For Immediate Release: April 24, 2020
Contact: Michael Earls: [email protected]
TheDream.US Spotlights Healthcare Graduates: “Joon,” a DACA Recipient Working in a Private Surgery Practice in NYC
“This pandemic does not discriminate. This is human versus biological disease and we must team up together …”
Washington, DC – As the nation struggles with COVID-19 response and containment, TheDream.US offers a special note of gratitude to our Graduates who are working in healthcare and on the front lines of the pandemic response. For the rest of this week, we will highlight former TheDream.US Scholars working in healthcare.
Today, we highlight the story of “Joon,” a DACA recipient and former TheDream.US Scholar who lives in New York City and works in a private ambulatory surgery practice affiliated with a hospital.
“At my job, we deal with patients who need procedures and surgeries done away from the hospital. Many of these patients are very sick and elderly. Since COVID-19 can be asymptomatic as well, we take all the precautions necessary at my job. Throughout this pandemic, we have received calls that some of our patients are positive and/or passed away from the virus. I believe facilities such as ourselves have helped decrease hospital admissions and helped our community overcome diseases while limiting exposure to the COVID-19.
This pandemic does not discriminate. This is human versus biological disease, we must team up together to overcome our obstacles so that we can resume our normal lives. During my high school career, I participated in the JROTC cadet program which helped me view the importance of helping my community and the country that I live in. To be honest, I always wanted to join West Point due to the influence of JROTC, but due to my immigration status at the time I was not eligible.
But, perhaps that wasn’t meant to be because now as a DREAMer, I am helping my community beyond what I imagined. I just recently graduated Magna Cum Laude with my bachelor’s degree in Health Science with the help of TheDream.US scholarship. I further plan to expand my education and dreams and become a physician’s assistant. I hope one day as a PA, I can improve my community and set an example for the next generation.”
Earlier, TheDream.US highlighted the stories of “Lucia,” a lab technician in Atlanta, “Veronica,” a care coordinator for a Phoenix medical group, and Sol and Grace, who are now working as nurses – each one of the 27,000 DACA recipients who work in health care. Watch a 2-minute video of Sol’s story here and read more about Grace here,“Lucia” here, and “Veronica” here.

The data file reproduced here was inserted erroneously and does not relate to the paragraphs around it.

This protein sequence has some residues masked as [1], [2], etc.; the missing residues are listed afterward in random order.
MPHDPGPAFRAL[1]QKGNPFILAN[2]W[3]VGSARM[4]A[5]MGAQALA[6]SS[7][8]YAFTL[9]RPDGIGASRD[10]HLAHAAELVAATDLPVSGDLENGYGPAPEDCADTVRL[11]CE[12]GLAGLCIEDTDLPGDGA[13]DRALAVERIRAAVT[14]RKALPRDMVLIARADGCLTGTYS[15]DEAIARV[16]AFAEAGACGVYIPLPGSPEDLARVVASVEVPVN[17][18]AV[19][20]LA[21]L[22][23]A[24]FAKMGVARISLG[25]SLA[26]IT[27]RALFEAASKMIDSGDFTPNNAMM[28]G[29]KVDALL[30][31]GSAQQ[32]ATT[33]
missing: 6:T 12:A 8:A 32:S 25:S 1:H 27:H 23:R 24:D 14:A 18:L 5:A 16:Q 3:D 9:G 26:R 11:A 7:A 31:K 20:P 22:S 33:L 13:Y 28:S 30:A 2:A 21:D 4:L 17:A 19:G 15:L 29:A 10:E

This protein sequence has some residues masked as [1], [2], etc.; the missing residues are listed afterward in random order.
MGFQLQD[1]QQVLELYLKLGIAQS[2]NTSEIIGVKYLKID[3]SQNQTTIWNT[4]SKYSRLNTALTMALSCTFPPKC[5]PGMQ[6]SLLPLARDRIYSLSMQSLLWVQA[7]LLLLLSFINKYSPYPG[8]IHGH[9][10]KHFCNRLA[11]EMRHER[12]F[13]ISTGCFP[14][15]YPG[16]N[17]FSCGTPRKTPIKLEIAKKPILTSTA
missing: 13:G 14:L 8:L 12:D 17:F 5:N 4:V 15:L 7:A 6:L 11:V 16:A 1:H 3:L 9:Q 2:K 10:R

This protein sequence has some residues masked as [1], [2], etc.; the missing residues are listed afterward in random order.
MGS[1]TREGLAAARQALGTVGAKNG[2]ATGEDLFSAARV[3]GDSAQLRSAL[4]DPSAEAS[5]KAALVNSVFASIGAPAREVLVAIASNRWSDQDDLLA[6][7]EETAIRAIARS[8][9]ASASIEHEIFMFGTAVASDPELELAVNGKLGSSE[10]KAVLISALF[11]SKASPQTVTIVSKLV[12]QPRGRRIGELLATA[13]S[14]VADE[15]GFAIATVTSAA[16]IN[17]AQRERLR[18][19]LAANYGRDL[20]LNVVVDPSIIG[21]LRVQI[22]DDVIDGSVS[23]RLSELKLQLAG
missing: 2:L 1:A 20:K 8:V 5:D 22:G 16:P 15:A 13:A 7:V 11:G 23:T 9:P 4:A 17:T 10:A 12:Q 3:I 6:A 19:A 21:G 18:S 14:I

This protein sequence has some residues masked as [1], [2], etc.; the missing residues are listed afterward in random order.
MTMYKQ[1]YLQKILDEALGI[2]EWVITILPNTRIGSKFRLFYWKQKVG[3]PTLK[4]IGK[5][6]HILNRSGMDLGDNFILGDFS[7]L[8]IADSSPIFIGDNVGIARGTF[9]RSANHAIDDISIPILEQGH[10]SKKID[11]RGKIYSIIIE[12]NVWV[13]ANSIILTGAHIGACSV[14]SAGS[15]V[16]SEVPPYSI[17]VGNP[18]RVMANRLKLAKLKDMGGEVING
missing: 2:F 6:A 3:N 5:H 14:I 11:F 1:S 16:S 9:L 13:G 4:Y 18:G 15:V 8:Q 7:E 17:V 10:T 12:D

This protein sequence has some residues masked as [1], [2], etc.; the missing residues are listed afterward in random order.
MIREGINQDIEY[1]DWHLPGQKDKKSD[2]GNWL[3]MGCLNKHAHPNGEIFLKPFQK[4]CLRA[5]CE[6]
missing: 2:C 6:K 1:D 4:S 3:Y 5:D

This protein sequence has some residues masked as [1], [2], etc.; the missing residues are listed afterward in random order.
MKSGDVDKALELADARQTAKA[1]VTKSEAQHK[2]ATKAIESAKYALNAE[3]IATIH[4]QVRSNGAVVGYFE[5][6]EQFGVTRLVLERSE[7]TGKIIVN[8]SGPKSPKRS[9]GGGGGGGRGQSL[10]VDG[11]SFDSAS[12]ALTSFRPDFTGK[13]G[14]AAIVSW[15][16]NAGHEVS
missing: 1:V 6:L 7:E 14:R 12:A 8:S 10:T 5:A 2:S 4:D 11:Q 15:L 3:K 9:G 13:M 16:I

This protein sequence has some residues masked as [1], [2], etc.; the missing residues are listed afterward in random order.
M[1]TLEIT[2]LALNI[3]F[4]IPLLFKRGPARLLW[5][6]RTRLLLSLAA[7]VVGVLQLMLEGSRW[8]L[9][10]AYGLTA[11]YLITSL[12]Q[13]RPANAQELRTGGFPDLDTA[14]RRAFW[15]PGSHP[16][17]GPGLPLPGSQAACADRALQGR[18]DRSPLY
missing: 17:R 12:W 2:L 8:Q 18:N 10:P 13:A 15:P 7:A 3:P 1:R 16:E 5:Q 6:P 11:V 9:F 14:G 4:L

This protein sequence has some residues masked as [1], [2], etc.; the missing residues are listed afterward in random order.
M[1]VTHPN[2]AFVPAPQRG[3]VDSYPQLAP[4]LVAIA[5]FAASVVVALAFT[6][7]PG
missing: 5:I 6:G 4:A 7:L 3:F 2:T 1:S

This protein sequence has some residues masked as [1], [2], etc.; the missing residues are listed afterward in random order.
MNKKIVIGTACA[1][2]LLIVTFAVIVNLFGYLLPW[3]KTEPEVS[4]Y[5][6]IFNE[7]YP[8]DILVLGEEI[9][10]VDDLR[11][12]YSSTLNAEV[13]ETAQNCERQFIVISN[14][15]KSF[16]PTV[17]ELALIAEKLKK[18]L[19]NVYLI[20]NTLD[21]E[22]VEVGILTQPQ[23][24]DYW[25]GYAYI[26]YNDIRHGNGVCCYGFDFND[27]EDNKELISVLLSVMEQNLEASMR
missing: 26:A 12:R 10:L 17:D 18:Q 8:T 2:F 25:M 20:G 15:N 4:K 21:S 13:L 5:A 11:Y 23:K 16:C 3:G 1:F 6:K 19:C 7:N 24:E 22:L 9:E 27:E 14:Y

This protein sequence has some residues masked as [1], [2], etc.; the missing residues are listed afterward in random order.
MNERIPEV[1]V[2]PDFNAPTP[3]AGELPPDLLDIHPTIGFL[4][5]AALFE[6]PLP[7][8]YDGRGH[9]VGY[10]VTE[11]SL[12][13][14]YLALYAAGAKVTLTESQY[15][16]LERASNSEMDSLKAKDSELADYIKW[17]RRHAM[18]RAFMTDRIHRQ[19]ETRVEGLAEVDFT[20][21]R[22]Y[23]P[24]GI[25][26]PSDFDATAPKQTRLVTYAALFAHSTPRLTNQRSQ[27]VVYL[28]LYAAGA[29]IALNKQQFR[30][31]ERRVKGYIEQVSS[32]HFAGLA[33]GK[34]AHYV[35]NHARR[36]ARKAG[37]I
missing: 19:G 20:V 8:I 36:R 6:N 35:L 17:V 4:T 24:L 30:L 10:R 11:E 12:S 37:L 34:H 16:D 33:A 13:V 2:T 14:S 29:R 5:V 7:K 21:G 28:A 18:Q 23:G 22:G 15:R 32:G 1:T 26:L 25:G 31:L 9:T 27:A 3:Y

This week’s focus on additional healthcare graduates’ stories comes after the Supreme Court granted a motion on behalf of DACA recipients to accept a supplemental brief that highlights the contributions of the DACAmented workforce in healthcare and other frontline fields. As the supplemental brief notes, “Healthcare providers on the frontlines of our nation’s fight against COVID-19 rely significantly upon DACA recipients to perform essential work. Approximately 27,000 DACA recipients are healthcare workers—including nurses, dentists, pharmacists, physician assistants, home health aides, technicians, and other staff—and nearly 200 are medical students, residents, and physicians.”
The supplemental brief also quotes the following excerpt from an amicus brief filed by Association of American Medical Colleges and 32 allied organizations last fall: “The country [is not] prepared to fill the loss that would result if DACA recipients were excluded from the health care workforce…To ensure health security, the country needs a robust health workforce. Rescinding DACA, however, would deprive the public of domestically educated, well-trained, and otherwise qualified health care professionals.”
TheDream.US is the nation’s largest college access and success program for immigrant youth, having provided more than 5,000 college scholarships to DREAMers at more than 70 partner colleges in 16 states and Washington, DC. We believe that all young people, regardless of where they were born, should have the opportunity to obtain a college education, pursue a meaningful career, and fully contribute to the country that they call home.
Read through TheDream.US Scholar story-bank, featuring powerful personal reflections from Scholars about their lives, journeys, and future goals here